I believe one of the most important reasons that I consented to be a part of these boards is because my industry is full of men and therefore if we are given the opportunity as women to voice our opinion and be respected by our peers, we must participate and should. How else will the next generation of women be listened to or be given credence for their views? Women must have a seat at the right tables to make a difference.

Let’s go slightly back in time. In 1991 you founded, with your husband Phillip, Powercom Consultants in Tasmania and attended night school to learn accountancy. What was your vision back then?
Phillip and I decided that there was no point in going into business with short term goals. It was clear that you needed time to build reputation and brand. We actually didn’t start manufacturing until the second year of operations and then it was only a very small part of our business. We went into business with a company from Melbourne and we manufactured large filters. That only lasted 18 months before we continued on alone. The company which was in business with us was unable to pay its bills, so we came to an arrangement where we bought them out. We learned first-hand through that experience how important it was to diversify your customer base, otherwise you get caught with no cash flow if they can’t pay you.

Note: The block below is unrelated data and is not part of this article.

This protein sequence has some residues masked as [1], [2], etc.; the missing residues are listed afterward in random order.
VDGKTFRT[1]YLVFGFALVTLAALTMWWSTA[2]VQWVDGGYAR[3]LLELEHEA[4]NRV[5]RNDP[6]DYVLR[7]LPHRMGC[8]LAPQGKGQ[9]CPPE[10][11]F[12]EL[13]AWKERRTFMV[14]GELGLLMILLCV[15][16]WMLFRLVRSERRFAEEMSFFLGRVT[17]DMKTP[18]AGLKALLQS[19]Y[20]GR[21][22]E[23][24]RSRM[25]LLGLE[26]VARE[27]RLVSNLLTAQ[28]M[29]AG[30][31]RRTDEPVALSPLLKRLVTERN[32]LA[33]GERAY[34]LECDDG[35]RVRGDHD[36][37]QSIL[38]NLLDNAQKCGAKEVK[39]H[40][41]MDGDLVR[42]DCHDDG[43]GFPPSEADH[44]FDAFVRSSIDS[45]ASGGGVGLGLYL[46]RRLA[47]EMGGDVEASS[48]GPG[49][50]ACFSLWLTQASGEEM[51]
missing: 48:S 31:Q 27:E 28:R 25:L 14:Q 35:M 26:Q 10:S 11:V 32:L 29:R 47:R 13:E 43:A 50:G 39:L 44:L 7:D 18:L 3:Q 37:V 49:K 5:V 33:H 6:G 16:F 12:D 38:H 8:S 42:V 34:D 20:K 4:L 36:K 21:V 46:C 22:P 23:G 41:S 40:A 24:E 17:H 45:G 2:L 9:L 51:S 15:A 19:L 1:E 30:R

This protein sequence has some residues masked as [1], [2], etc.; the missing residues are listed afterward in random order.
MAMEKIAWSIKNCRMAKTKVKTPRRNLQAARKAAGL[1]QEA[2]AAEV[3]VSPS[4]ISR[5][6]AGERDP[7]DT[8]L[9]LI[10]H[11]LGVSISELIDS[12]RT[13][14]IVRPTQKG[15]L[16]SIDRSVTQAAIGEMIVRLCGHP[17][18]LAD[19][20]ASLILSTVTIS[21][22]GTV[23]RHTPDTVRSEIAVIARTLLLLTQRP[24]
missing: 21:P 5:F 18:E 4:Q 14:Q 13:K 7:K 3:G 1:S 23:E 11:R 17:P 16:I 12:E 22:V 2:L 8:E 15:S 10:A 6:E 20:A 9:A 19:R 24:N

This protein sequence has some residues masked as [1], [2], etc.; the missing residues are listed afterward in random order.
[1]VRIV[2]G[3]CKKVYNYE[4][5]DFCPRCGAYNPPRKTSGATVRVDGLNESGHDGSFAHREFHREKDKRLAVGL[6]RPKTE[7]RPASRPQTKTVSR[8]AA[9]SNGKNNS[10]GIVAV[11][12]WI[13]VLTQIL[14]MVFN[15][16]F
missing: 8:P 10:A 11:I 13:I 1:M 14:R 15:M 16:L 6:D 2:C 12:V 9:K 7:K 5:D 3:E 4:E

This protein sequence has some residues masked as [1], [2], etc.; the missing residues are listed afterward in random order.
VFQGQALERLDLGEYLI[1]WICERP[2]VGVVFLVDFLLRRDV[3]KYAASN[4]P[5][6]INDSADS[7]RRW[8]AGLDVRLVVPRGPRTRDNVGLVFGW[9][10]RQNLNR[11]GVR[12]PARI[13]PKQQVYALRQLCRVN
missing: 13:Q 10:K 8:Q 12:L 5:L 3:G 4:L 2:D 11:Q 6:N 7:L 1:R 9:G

Thank goodness I did learn accountancy because otherwise I would have been financially illiterate in our business operations. I remember a close friend who became a doctor and a specialist, and who was shocked when she discovered that she couldn’t read a Profit & Loss sheet. The realisation suddenly became evident to her that she wouldn’t have been able to tell if all her money was being embezzled by her accountant and it was a shock! You can be dux of the school (as she was) and not have a clue about how to run a business successfully! You need skills.

You originally started your career as specialist high school music teacher. Did you always intend to become an entrepreneur?
I have always been an entrepreneur. When I was in kindergarten, a friend and I put on puppet shows for the neighbourhood children. We charged three pence! Whilst a student at the conservatorium I started the music student’s council. I persuaded the other students to put on concerts, and this helped fund even more concerts and to buy sheet music which was very expensive in the 70s. When I taught high school music, I arranged for our newly formed concert band to tour all the feeder schools. And, after I had my children and because my husband and I had decided that one parent would remain at home, I started a small business where we sold applique kits to sewers along with two friends who remain close today.

Later, I was teaching at the local university and enrolled in a Master of Music programme in Victoria. Business was the last thing on my agenda back then, however in taking on the responsibility of the administrative side of the business, I found that I had an aptitude for it and really loved the challenge.